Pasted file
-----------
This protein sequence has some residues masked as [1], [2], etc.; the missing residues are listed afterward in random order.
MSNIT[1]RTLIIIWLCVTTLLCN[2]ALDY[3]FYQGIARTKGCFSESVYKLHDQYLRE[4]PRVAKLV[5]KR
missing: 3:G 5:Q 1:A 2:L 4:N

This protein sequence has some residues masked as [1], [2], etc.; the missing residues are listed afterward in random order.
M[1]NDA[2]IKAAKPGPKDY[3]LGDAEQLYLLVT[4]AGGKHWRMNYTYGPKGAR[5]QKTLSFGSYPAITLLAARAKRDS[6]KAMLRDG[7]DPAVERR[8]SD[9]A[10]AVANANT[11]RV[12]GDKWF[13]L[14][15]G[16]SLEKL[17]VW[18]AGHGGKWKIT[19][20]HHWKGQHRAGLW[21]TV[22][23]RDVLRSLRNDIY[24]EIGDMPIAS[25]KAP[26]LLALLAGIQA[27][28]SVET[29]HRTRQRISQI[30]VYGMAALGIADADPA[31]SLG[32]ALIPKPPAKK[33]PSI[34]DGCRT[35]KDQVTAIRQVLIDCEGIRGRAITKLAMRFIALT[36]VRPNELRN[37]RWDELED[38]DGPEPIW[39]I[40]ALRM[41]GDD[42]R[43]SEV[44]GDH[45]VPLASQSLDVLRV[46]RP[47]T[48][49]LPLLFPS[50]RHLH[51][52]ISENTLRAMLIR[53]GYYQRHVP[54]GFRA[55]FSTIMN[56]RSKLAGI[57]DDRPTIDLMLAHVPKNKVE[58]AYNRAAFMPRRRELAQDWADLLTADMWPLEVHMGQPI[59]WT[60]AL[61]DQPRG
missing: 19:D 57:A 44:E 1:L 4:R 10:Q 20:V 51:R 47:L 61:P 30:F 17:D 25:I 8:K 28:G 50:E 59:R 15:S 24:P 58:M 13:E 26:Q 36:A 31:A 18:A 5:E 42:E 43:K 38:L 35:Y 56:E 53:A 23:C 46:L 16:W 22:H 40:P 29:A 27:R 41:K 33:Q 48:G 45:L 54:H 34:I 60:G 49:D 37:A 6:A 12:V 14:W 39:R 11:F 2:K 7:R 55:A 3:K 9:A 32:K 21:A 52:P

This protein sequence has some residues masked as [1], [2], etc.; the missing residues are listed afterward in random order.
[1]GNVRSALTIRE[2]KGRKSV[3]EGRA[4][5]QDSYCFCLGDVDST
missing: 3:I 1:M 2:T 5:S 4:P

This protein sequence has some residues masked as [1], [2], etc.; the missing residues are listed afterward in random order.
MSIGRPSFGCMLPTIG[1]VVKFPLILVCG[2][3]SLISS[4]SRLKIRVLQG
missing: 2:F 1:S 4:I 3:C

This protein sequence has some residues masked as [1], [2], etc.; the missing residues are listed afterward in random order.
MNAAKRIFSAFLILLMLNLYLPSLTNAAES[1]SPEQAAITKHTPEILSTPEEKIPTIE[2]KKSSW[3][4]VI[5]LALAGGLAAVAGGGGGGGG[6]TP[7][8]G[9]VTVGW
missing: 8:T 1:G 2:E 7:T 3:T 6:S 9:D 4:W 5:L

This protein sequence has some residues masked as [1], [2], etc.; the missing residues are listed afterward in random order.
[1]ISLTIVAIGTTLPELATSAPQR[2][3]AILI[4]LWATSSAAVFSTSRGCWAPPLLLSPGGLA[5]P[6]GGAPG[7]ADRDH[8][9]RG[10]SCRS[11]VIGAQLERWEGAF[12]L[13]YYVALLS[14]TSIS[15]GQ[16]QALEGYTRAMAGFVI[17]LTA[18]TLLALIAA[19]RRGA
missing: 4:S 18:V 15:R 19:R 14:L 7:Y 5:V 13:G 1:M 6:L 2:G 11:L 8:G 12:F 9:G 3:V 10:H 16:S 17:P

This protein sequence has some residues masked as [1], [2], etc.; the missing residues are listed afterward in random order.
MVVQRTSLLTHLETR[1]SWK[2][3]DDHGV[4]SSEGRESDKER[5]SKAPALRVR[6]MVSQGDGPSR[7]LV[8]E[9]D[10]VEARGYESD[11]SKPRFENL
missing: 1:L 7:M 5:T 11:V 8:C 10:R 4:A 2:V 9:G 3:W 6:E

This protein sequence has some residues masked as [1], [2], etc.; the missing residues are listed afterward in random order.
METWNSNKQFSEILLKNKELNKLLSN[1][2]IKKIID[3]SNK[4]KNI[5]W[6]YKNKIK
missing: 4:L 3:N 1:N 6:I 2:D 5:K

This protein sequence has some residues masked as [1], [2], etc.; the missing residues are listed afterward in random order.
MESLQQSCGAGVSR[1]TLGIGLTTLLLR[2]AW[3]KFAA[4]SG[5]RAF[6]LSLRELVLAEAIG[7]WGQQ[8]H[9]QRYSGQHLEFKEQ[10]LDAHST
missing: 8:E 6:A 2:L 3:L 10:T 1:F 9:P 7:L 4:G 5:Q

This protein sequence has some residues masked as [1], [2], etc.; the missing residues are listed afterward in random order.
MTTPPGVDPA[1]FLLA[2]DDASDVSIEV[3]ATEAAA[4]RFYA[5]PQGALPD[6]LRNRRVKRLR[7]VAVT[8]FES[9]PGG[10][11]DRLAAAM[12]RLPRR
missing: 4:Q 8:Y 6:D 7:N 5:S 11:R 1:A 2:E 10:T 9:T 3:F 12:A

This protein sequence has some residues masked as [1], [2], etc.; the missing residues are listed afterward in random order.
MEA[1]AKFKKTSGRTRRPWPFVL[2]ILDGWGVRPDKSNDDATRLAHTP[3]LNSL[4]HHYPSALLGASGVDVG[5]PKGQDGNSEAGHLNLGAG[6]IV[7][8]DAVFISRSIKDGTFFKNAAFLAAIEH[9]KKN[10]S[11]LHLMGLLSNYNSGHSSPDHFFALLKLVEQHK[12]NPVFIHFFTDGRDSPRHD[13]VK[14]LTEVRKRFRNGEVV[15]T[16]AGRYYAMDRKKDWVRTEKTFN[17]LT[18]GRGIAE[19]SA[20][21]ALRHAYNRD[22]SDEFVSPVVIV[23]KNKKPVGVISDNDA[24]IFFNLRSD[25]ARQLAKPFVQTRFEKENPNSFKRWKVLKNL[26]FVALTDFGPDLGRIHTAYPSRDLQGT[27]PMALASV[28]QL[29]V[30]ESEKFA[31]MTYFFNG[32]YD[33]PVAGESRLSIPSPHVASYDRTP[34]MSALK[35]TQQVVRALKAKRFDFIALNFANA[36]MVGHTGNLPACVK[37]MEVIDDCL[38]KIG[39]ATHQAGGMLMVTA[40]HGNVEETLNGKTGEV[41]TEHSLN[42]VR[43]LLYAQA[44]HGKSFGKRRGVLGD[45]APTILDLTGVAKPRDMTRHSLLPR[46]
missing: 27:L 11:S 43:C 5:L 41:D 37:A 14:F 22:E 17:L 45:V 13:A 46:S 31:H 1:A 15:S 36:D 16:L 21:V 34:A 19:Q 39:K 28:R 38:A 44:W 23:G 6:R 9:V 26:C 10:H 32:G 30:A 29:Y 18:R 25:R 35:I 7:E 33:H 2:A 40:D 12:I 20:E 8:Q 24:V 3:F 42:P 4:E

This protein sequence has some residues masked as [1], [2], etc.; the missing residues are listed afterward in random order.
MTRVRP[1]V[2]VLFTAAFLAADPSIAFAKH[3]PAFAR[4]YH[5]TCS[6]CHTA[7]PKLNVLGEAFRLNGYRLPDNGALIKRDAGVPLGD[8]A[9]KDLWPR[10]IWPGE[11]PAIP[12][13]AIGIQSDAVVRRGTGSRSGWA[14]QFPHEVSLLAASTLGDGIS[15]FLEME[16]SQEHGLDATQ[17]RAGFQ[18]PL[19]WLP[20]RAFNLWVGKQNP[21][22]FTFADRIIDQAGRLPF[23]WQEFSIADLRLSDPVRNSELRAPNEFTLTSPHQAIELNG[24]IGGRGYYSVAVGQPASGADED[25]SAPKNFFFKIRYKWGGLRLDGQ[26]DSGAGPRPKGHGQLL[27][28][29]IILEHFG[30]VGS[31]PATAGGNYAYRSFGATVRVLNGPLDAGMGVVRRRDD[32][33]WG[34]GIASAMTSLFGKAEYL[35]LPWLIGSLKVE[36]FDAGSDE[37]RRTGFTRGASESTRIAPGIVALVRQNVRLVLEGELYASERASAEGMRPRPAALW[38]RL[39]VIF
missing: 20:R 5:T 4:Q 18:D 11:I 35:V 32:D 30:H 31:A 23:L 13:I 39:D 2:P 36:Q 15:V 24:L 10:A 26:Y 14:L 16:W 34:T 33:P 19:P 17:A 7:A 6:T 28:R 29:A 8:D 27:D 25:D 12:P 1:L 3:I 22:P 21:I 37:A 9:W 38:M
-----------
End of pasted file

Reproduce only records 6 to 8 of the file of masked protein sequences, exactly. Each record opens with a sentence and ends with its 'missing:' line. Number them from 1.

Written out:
This protein sequence has some residues masked as [1], [2], etc.; the missing residues are listed afterward in random order.
[1]ISLTIVAIGTTLPELATSAPQR[2][3]AILI[4]LWATSSAAVFSTSRGCWAPPLLLSPGGLA[5]P[6]GGAPG[7]ADRDH[8][9]RG[10]SCRS[11]VIGAQLERWEGAF[12]L[13]YYVALLS[14]TSIS[15]GQ[16]QALEGYTRAMAGFVI[17]LTA[18]TLLALIAA[19]RRGA
missing: 4:S 18:V 15:R 19:R 14:L 7:Y 5:V 13:G 1:M 6:L 2:G 11:L 8:G 12:F 9:G 3:V 10:H 16:S 17:P

This protein sequence has some residues masked as [1], [2], etc.; the missing residues are listed afterward in random order.
MVVQRTSLLTHLETR[1]SWK[2][3]DDHGV[4]SSEGRESDKER[5]SKAPALRVR[6]MVSQGDGPSR[7]LV[8]E[9]D[10]VEARGYESD[11]SKPRFENL
missing: 1:L 7:M 5:T 11:V 8:C 10:R 4:A 2:V 9:G 3:W 6:E

This protein sequence has some residues masked as [1], [2], etc.; the missing residues are listed afterward in random order.
METWNSNKQFSEILLKNKELNKLLSN[1][2]IKKIID[3]SNK[4]KNI[5]W[6]YKNKIK
missing: 4:L 3:N 1:N 6:I 2:D 5:K